was presented if participants did not respond within 15 sec.
The total number of cor rect trials in this 4-min task was used
as the critical measure.
The PA NAS46 was used to assess positive and negative af-
fect. Participants were shown 20 adjectives with 10 describing
positive mood and 10 describing negative mood. Participants
needed to respond using a ve-point Likert scale (1 very
slightly, 5 extremely).
A 10-min PVT32 was used to measure levels of sustained at-
tention. At random intervals varying from 2,000 msec to 10,000
msec, a counter on the computer screen started counting, and
participants were required to respond as quickly as possible by
pressing a key. A beeping tone was presented if no response
was detected 10,000 msec after stimulus onset. The number of
lapses (responses exceeding 500 msec) recorded during each
PVT test was used as a measure of sustained attention.
Actigraphy
Participants wore an actiwatch (Actiwatch 2, Philips Respi-
ronics, Inc., Pittsburgh, PA) around the wrist of their non-dom-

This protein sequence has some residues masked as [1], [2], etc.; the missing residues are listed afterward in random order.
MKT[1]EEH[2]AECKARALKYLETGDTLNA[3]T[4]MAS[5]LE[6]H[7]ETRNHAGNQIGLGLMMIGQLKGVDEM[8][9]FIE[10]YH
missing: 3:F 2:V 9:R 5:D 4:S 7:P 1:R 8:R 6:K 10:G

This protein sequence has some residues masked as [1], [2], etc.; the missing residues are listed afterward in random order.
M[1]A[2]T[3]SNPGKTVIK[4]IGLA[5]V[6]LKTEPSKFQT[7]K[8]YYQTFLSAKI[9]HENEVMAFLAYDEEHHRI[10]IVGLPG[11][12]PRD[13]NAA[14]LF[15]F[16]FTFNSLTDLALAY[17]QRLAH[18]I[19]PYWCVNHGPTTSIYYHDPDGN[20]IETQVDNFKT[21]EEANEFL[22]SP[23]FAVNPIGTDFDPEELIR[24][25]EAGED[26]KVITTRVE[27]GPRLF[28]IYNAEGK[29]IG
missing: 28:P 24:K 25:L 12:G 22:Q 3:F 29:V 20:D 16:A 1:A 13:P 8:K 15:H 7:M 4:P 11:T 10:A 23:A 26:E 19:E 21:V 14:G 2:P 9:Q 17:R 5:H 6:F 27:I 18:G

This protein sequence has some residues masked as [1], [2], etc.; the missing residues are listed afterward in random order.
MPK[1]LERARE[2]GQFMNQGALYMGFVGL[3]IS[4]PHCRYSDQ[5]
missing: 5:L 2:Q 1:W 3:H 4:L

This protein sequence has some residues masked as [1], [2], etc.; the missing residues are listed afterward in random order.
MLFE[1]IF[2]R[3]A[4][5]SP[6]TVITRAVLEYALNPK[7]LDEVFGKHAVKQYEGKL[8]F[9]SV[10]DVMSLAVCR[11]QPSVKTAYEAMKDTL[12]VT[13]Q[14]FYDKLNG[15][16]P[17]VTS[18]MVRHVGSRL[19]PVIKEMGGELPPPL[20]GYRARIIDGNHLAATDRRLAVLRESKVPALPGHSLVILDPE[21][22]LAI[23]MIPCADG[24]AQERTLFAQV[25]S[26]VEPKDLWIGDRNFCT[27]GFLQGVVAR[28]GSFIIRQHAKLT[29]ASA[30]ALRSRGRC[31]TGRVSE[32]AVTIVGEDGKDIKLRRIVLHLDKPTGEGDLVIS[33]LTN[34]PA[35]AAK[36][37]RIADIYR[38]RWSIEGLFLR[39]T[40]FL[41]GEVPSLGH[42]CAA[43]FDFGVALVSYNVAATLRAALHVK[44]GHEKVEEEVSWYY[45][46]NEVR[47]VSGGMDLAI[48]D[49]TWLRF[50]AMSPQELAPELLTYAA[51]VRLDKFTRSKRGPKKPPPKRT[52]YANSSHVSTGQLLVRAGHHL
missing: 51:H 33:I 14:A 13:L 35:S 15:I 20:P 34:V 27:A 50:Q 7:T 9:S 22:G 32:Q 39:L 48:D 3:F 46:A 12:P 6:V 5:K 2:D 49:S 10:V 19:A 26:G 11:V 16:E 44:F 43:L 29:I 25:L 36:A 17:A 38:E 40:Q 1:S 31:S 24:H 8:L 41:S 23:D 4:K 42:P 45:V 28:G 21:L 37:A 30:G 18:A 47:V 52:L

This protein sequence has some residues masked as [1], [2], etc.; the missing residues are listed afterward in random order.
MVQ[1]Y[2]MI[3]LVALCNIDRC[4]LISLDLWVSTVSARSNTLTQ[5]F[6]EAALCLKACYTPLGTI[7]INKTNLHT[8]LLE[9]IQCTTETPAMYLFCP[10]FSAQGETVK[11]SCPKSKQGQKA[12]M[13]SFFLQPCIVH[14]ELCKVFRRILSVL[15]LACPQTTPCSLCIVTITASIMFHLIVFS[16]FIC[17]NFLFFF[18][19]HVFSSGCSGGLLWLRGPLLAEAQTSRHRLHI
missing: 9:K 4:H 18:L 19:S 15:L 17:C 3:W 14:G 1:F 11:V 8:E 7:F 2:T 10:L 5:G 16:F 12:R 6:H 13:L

inant hand during term time for screening purposes, during
the 1-w pre-study period for verifying their compliance with
the specied sleep schedule, as well as during the 2-w pro-
tocol. Data were collected at 2 min resolution and were scored
with the Actiware software (version 6.0.2). TST was calculated
using a medium sensitivity algorithm, with which an activity
count greater than or equal to 40 was dened as waking. Par-
ticipants also kept a sleep diary during the actigraphically
monitored periods at home.
Polysomnography
Electroencephalography (EEG) was performed using a SOM-
NOtouch recorder (SOMNOmedics GmbH, Randersacker,
Germany) from two channels (C3 and C4 in the international
10–20 system) referenced to the contralateral mastoids. The
common ground and reference electrodes were placed at Cz
and FPz. Electrooculography (EOG) and submental elec-
tromyography (EMG) were also used. Impedance was kept
below 5 kΩ for EEG electrodes and below 10 kΩ for EOG
and EMG electrodes. Signals were sampled at 256 Hz and l-
tered between 0.2 and 35 Hz for EEG and between 0.2 and 10
Hz for EOG.
Sleep scoring analyses were performed using the FASST
toolbox (http://ww w.monteore.ulg.ac.be/~phillips/FASST.html).
SLEEP, Vol. 39, No. 3, 2016 692 Sleep and Cognition in Adolescents—Lo et al.